Business & economics Editors Picks

How seriously are companies taking their reporting under the Modern Slavery Act?

New research by MDX academics suggests companies focus on the risk to their reputation instead of labour rights when following laws on Modern Slavery

As a lesser known element of the agenda to deal with ‘modern slavery’ (commonly seen as a problem of people trafficked into the UK to work under ‘unfree’ conditions) has been a reciprocal concern over the abuse of workers in overseas operations of companies in the supply chains of UK companies. To this end, the Modern Slavery Act 2015: section 54 (MSA) was introduced to entice companies to ‘get to know’ their supply chains more. Specifically it requires companies to report on what actions they are taking to uphold supply chain labour rights in an ‘Annual Slavery and Human Trafficking Statement’ (ASHTS).

However, new evidence from a study by a Middlesex University research team led Dr Sepideh Parsa and Dr Chandima Hettiarachchi together with Dr Ian Roper from Essex University, suggests that this ‘soft law’ approach may be granting companies with too much flexibility, leading to inconsistencies in reporting where many challenges and complexities related to labour rights never get reported.  

While concerns have been voiced before over the credibility of information reported on ASHTS, little has been known on how companies select and focus on their reporting options. So researchers carried out a detailed examination of the largest 100 companies’ statements to shed light on some of the nuances in their reporting.

The research team developed a comprehensive index. Under the MSA, companies have the option to report on a number of categories. Based on these together with the recommendations by the CORE (2017), the team concentrated on five main categories: Organisation and Structure of supply chains (OS), Due Diligence (DD), Risk Assessment (RA), Codes of Conduct, Policies and Strategies (CPS) and Training and Collaboration (TC).

Each category included sub-categories that were informed by the recommendations of the CORE (2017) and in consultation with The Business and Human Rights Resource Centre.

The findings revealed that just over half of the companies prioritised reporting on their Risk Assessment and Due Diligence processes, followed by Codes of Conduct, Policies and Strategies and then Organisation and Structure of their supply chains being reported by similar number of companies. Upon closer examination of the two latter categories, reporting on CPS were closely linked with reporting on RA and DD processes (Figure 1). The hierarchy of priorities reported suggests, maybe unsurprisingly, an emphasis on those issues which are of more concern to investors, with an emphasis on risk to reputation, rather than to other institutional stakeholders – for example those concerned directly with labour rights. These three aspects (RA/DD/CPS) were at the epicentre of reporting, forming a strong, mutually supporting triangular relationship (Figure 1).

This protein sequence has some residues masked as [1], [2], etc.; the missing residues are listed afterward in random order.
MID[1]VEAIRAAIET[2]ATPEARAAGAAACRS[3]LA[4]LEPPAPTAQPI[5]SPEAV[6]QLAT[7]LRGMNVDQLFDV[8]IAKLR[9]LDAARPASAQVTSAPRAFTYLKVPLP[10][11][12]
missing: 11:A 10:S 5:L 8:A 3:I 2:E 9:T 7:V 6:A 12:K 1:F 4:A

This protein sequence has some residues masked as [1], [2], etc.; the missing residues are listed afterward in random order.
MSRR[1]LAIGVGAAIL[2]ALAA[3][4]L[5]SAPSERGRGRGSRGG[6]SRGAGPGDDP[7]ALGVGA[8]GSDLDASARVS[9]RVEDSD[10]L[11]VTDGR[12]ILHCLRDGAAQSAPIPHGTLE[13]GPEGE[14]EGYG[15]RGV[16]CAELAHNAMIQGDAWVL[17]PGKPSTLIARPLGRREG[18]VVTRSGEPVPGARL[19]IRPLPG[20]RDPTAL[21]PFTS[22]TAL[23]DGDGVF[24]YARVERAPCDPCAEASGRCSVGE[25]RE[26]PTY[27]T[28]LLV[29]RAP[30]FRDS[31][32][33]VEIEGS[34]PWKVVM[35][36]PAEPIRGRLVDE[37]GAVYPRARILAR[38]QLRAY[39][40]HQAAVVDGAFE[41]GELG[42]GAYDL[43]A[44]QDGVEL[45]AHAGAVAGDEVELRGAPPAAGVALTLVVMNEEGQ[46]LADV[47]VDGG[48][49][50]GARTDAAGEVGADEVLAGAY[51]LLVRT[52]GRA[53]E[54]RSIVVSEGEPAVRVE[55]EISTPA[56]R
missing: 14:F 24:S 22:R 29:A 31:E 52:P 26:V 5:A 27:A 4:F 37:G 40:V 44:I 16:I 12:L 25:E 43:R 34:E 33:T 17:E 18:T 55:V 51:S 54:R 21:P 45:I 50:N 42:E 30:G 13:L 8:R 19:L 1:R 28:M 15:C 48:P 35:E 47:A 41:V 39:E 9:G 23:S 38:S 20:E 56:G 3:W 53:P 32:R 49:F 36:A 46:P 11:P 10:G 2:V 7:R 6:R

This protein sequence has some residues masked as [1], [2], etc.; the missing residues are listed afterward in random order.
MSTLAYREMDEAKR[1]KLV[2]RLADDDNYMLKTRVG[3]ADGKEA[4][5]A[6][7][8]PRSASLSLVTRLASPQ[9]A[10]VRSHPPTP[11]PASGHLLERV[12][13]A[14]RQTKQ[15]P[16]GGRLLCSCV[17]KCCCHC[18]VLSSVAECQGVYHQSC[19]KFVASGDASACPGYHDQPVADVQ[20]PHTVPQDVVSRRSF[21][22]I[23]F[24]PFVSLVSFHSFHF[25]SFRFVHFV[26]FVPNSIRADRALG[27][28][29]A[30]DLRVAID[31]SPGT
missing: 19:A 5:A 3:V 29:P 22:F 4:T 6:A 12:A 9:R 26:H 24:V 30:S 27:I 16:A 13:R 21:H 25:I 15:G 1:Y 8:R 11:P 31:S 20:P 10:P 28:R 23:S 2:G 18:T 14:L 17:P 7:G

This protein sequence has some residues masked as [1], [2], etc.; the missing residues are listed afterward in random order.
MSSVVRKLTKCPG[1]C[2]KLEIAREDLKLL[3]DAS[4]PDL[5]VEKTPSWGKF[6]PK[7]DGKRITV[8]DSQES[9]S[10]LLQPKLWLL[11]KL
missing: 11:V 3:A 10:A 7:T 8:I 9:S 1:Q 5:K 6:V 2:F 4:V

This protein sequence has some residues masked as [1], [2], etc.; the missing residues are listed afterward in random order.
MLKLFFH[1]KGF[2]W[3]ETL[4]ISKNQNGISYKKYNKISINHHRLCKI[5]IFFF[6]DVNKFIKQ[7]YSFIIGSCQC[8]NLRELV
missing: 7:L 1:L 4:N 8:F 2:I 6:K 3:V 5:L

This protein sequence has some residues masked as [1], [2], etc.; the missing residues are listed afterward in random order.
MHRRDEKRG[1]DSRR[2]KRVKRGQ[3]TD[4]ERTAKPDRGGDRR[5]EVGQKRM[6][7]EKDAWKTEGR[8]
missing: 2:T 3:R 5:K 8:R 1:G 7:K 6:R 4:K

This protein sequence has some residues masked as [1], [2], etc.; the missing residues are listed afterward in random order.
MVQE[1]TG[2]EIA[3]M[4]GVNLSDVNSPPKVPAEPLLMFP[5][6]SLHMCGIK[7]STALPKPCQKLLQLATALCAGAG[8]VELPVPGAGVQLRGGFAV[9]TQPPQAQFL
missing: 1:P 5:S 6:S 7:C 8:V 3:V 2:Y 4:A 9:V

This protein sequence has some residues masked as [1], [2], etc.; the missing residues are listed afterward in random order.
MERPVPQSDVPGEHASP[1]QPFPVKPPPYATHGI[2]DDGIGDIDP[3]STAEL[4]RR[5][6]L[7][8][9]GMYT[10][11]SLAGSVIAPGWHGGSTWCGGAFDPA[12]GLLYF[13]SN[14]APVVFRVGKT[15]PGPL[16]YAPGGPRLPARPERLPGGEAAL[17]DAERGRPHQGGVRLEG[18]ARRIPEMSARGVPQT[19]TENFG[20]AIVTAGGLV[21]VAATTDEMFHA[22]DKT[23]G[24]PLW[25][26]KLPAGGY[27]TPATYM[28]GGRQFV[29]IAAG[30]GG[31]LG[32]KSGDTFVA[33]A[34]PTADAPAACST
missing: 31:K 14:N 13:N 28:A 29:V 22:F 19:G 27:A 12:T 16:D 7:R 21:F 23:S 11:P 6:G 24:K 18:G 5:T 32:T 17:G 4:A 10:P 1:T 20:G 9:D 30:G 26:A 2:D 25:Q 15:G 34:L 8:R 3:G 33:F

Figure 1 Correlations between different reporting categories

Notes: Figures in brackets show the percentage of companies reporting on each category.

Falling outside the reporting focus, Organisation and Structure of Supply Chains was linked, but to a much lesser extent, to RA and CPS. For example, only 60% of companies that raised their reporting on their RA or on their CPS also provided more information on the Organisation and Structure of their Supply Chains (OS). Details on how companies organised and structured their supply chains, especially in geographical locations that were identified as being at ‘high risk’ to violations of human rights combined with the challenges companies can face in certain areas were unreported. These were often in areas that fell outside their national jurisdiction. Similarly, just more than half of companies (57%) that increased reporting on the organisation and structure of their supply chains enhanced their information provisions on their due diligence processes. This conveys further hesitation by companies to disclose details about those part of their supply chains that were more at risk and hence had due diligence processes specifically devised for them.   

Maintaining a low profile on their supply chains is an illustration of companies’ reluctance to draw attention to challenges and problematic areas that may be hard to resolve within a business context or simply too complex and politically too sensitive to report on. In the UK regulatory environment for corporate governance where shareholders’ interests are prioritised, releasing information that may lead to uncertainties could adversely affect share prices, so there is an incentive for companies to avoid drawing attention to problematic areas. While this can be acceptable in the absence of any mandates for reporting on complex and sensitive issues, the same justification somehow falls short of explaining why companies made limited efforts to report on their Training and Collaboration programmes, where solutions could potentially be proposed to address problems identified.